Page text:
Tinnitus is pronounced either ti-NIGHT-us or TIN-i-tus. The word is of Latin origin, meaning "to tinkle or to ring like a bell." Put simply, tinnitus is the perception of sound in the ears or the head where no external source is present.
Tinnitus is a disorder, not a disease of the hearing system and is not threatening to hearing or health. Some estimates report that over 50 million Americans experience tinnitus.
Tinnitus can be perceived in one or both ears, or in the head. It is usually described as a ringing noise, but in some patients it takes the form of a high pitched whining, buzzing, hissing, humming, or whistling sound, or as ticking, clicking, roaring, "crickets" or "tree frogs" or "locusts", tunes, songs, or beeping. It has also been described as a "whooshing" sound, as of wind or waves. The sound can also be a combination of sounds. Tinnitus can be intermittent or it can be continuous.
Pulsatile tinnitus is a form of tinnitus whereby the noise has a pulsing quality. The rhythm of the pulsatile tinnitus may correspond exactly with the person's heartbeat or the rhythm may be much faster than the person's heartbeat.
The exact physiological cause (or causes) of tinnitus is (are) not known. There are, however, several likely sources, all of which are known to trigger or worsen tinnitus. The following is a short list of these sources:
Certain disorders, such as hypo- or hyperthyroidism, Lyme disease and fibromyalgia may have tinnitus as a symptom. When tinnitus is a symptom of another disorder, treating the disorder may help alleviate the tinnitus.
- Noise-induced hearing loss – When someone is exposed to a sudden, loud sound this may cause acoustic trauma. Acoustic trauma may cause the destruction of the hair cells, called cilia, in the inner ear. Once damaged, these hair cells cannot be renewed or replaced. Noise-induced hearing loss may also be the result of chronic or repeated noise exposure. Coincidentally, up to 90 percent of all tinnitus patients have some level of hearing loss.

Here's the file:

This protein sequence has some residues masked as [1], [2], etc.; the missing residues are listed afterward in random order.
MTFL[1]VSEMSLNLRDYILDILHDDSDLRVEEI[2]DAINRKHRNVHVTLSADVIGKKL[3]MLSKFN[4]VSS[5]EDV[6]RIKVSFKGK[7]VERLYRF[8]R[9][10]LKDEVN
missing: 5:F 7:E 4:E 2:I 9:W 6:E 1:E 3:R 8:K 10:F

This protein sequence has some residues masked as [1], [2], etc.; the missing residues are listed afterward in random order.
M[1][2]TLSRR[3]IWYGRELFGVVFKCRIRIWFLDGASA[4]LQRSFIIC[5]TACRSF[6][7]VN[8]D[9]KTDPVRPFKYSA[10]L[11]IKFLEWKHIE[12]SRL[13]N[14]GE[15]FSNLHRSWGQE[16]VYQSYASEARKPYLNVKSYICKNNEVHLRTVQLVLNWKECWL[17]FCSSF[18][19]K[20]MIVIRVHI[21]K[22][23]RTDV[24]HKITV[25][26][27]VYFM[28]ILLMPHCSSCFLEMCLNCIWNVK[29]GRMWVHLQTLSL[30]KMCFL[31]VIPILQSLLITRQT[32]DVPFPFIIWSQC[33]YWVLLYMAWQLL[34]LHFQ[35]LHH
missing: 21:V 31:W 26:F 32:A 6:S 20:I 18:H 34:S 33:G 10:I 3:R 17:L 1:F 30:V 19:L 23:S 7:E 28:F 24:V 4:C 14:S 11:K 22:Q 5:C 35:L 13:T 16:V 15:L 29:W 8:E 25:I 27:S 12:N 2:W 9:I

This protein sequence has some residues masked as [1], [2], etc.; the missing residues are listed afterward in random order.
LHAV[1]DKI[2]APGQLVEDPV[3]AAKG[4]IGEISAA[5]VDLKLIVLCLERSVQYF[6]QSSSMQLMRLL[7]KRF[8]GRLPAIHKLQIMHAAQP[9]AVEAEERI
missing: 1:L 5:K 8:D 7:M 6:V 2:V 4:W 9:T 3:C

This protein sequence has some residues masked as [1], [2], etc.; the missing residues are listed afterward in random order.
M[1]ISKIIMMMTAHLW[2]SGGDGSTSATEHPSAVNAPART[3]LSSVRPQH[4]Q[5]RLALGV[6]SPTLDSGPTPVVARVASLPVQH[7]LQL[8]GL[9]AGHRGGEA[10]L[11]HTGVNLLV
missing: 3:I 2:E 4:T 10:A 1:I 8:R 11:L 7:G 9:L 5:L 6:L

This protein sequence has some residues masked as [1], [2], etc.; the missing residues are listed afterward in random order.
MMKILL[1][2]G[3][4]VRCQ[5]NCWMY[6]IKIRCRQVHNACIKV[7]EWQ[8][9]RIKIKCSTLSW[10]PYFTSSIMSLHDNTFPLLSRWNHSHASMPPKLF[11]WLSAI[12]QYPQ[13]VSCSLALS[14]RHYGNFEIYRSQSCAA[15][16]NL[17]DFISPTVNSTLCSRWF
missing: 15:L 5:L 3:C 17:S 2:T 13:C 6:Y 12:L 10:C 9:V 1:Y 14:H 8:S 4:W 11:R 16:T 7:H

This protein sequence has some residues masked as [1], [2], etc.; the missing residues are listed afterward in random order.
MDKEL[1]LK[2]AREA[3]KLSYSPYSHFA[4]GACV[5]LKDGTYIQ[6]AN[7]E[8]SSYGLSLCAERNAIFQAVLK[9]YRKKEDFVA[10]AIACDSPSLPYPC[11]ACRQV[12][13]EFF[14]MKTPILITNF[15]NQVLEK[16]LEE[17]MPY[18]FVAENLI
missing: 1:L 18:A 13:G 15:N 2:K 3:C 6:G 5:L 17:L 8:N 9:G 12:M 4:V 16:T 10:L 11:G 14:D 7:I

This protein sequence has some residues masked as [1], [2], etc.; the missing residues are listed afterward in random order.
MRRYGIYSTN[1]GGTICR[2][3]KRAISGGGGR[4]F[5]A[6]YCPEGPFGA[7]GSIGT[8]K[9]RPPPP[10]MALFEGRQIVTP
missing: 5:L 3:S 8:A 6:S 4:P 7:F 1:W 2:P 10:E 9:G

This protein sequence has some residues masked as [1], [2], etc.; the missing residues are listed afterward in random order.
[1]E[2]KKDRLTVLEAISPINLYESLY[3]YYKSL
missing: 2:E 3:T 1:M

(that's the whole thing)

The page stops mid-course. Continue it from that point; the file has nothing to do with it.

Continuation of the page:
- Wax build-up in the ear canal - The amount of wax ears produce varies by individual. Sometimes, people produce enough wax to completely block the outer ear canal. If so, hearing may be compromised and a person's existing tinnitus may seem louder. Removal of the wax by an ear doctor (otologist or otolaryngologist) may reduce the loudness of the tinnitus.
- Certain medications - Some medications are ototoxic-that is, the medications permanently damage the hearing and/or balance portion of the ear. There are also medications that are not ototoxic, but produce tinnitus as a side effect without damaging the inner ear. Effects, which can depend on the dosage of the medication, can be temporary or permanent.
- Ear or sinus infections - Many people, including children, experience tinnitus along with an ear or sinus infection. Generally, the tinnitus will lessen and gradually go away once the infection is healed.
- Certain types of tumors - Very rarely, people have a benign and slow-growing tumor in the middle ear, or on their auditory, vestibular, or facial nerves. These tumors can cause tinnitus, deafness, facial paralysis, and loss of balance. Most commonly, these tumors cause tinnitus in one ear only.
- Head and neck trauma - Physical trauma to the head and neck can induce tinnitus. Other symptoms of head and neck trauma include headaches, vertigo, and memory loss.
Click here for more information regarding Tinnitus Treatments for Non-Pulsatile Tinnitus.